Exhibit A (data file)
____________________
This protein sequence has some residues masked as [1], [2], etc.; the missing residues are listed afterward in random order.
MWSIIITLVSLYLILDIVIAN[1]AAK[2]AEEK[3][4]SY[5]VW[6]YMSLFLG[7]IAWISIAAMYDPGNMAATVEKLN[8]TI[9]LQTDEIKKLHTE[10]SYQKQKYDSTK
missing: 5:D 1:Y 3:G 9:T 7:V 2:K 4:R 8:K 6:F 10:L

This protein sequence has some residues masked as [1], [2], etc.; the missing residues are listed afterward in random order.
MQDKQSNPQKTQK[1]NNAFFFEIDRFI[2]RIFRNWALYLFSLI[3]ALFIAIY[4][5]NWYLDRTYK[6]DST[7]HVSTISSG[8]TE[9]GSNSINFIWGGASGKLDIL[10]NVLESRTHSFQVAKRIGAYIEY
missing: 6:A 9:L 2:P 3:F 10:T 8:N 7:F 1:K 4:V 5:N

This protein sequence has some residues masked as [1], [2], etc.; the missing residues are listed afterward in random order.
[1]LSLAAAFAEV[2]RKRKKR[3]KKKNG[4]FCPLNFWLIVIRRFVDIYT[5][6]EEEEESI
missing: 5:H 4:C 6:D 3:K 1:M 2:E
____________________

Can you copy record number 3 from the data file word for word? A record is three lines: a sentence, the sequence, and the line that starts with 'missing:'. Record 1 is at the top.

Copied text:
This protein sequence has some residues masked as [1], [2], etc.; the missing residues are listed afterward in random order.
[1]LSLAAAFAEV[2]RKRKKR[3]KKKNG[4]FCPLNFWLIVIRRFVDIYT[5][6]EEEEESI
missing: 5:H 4:C 6:D 3:K 1:M 2:E